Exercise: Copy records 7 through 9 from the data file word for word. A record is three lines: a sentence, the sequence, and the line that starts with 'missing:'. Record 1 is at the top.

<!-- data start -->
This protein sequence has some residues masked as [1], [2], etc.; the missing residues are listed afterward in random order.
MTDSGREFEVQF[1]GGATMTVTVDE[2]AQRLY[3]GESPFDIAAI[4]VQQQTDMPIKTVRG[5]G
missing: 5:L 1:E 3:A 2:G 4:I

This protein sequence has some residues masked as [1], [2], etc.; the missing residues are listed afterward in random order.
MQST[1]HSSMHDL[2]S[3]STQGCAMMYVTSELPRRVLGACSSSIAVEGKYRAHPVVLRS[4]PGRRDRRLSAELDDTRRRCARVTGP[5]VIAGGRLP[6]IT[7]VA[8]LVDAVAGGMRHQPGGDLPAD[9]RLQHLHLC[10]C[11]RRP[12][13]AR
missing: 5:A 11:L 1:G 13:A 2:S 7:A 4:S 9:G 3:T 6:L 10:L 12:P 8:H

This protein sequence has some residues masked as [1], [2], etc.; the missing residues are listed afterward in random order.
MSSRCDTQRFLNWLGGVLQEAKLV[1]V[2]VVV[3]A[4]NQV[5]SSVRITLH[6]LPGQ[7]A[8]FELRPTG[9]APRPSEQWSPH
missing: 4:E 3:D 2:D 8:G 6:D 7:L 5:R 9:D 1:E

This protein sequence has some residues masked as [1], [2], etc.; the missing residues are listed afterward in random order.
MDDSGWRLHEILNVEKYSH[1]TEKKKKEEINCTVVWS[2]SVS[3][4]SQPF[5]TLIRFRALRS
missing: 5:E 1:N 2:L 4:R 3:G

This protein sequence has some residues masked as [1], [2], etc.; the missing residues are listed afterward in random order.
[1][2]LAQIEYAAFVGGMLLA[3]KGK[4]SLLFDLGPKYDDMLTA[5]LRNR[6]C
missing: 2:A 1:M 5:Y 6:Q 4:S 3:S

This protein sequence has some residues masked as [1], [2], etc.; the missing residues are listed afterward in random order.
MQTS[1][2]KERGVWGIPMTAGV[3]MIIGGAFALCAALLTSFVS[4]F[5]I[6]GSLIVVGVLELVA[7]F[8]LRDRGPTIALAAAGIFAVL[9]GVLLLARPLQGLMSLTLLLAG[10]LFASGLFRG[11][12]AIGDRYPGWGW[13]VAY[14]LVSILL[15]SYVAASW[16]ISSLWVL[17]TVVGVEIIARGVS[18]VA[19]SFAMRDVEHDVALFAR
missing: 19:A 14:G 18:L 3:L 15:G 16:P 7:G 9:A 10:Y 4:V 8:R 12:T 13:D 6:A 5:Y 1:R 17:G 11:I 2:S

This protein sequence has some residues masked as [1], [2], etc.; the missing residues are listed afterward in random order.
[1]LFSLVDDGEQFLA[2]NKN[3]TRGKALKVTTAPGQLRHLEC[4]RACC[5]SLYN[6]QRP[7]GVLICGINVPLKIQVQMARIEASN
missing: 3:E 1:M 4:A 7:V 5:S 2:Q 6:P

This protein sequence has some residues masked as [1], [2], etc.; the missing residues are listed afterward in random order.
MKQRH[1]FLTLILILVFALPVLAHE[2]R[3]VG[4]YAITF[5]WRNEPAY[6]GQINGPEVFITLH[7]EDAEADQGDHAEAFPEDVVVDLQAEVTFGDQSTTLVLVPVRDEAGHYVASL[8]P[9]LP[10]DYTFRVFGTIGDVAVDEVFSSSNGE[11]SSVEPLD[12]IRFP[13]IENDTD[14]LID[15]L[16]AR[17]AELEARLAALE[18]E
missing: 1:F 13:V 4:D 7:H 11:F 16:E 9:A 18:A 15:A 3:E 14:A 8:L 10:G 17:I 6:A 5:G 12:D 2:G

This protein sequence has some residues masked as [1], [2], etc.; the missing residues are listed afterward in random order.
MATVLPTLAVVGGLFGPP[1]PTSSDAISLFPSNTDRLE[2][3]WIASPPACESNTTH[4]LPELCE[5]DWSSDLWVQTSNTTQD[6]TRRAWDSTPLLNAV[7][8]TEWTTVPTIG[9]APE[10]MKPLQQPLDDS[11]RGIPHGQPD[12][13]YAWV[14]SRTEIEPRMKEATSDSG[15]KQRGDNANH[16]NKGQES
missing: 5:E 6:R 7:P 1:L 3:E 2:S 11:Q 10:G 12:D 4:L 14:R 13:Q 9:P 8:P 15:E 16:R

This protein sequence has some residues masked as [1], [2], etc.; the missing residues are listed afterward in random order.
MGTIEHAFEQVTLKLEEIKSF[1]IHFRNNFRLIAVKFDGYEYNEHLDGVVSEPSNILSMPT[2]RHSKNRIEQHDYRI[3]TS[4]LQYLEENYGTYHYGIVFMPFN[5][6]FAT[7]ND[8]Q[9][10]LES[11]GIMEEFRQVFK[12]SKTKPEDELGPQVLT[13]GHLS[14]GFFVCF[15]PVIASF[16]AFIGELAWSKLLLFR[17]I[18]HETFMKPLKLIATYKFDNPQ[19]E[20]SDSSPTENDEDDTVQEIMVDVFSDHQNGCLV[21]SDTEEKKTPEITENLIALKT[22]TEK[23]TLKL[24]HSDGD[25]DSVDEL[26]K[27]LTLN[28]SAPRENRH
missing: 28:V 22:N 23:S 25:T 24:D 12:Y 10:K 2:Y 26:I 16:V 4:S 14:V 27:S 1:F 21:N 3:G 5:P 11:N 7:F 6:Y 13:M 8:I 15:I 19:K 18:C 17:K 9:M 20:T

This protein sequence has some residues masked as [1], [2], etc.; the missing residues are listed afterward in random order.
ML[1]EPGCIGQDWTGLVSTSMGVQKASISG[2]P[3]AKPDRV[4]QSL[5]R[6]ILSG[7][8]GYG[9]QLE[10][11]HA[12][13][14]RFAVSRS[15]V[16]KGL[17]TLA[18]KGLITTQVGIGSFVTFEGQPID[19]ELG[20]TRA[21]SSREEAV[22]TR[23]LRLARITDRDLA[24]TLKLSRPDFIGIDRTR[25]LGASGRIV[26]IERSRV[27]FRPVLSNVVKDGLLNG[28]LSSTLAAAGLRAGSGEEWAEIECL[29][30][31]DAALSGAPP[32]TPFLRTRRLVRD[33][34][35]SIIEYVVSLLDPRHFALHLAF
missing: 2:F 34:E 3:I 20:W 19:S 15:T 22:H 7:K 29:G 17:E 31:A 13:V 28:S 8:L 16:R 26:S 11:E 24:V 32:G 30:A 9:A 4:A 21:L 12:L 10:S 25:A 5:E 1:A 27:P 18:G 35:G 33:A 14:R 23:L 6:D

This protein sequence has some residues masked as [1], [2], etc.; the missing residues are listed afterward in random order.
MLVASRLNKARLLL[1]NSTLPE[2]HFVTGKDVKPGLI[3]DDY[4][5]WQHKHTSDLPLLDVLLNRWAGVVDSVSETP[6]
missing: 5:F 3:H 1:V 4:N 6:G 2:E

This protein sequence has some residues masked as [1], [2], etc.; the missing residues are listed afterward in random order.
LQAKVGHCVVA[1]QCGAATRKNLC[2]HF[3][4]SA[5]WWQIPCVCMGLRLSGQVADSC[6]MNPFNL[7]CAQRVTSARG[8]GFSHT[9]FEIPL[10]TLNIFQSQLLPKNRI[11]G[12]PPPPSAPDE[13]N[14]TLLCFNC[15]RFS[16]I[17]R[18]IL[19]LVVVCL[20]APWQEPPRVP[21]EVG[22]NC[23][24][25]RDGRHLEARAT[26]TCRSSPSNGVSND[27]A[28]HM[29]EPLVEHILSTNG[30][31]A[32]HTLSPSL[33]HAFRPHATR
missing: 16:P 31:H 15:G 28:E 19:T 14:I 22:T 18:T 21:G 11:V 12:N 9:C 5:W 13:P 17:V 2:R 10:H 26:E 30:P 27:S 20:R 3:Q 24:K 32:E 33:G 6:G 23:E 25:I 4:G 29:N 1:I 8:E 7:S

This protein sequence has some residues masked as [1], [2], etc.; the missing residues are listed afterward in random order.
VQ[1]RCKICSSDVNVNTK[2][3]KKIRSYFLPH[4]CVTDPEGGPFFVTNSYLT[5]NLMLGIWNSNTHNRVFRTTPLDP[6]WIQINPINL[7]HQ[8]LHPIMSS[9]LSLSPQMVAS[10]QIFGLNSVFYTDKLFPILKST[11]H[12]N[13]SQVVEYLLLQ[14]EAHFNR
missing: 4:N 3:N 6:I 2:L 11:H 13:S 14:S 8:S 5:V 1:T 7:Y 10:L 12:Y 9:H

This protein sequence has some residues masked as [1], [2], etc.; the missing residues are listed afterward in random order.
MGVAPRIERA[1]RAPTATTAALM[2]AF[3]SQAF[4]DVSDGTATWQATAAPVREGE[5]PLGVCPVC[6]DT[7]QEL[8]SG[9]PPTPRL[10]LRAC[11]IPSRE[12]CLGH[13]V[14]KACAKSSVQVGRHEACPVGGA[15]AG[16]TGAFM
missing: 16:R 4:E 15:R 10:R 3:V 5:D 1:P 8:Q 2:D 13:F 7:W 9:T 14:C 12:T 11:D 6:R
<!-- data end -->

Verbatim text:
This protein sequence has some residues masked as [1], [2], etc.; the missing residues are listed afterward in random order.
[1]LFSLVDDGEQFLA[2]NKN[3]TRGKALKVTTAPGQLRHLEC[4]RACC[5]SLYN[6]QRP[7]GVLICGINVPLKIQVQMARIEASN
missing: 3:E 1:M 4:A 7:V 5:S 2:Q 6:P

This protein sequence has some residues masked as [1], [2], etc.; the missing residues are listed afterward in random order.
MKQRH[1]FLTLILILVFALPVLAHE[2]R[3]VG[4]YAITF[5]WRNEPAY[6]GQINGPEVFITLH[7]EDAEADQGDHAEAFPEDVVVDLQAEVTFGDQSTTLVLVPVRDEAGHYVASL[8]P[9]LP[10]DYTFRVFGTIGDVAVDEVFSSSNGE[11]SSVEPLD[12]IRFP[13]IENDTD[14]LID[15]L[16]AR[17]AELEARLAALE[18]E
missing: 1:F 13:V 4:D 7:H 11:F 16:E 9:A 18:A 15:A 3:E 14:A 8:L 10:G 17:I 6:A 5:G 12:D 2:G

This protein sequence has some residues masked as [1], [2], etc.; the missing residues are listed afterward in random order.
MATVLPTLAVVGGLFGPP[1]PTSSDAISLFPSNTDRLE[2][3]WIASPPACESNTTH[4]LPELCE[5]DWSSDLWVQTSNTTQD[6]TRRAWDSTPLLNAV[7][8]TEWTTVPTIG[9]APE[10]MKPLQQPLDDS[11]RGIPHGQPD[12][13]YAWV[14]SRTEIEPRMKEATSDSG[15]KQRGDNANH[16]NKGQES
missing: 5:E 6:R 7:P 1:L 3:E 2:S 11:Q 10:G 12:D 4:L 14:R 13:Q 9:P 8:P 15:E 16:R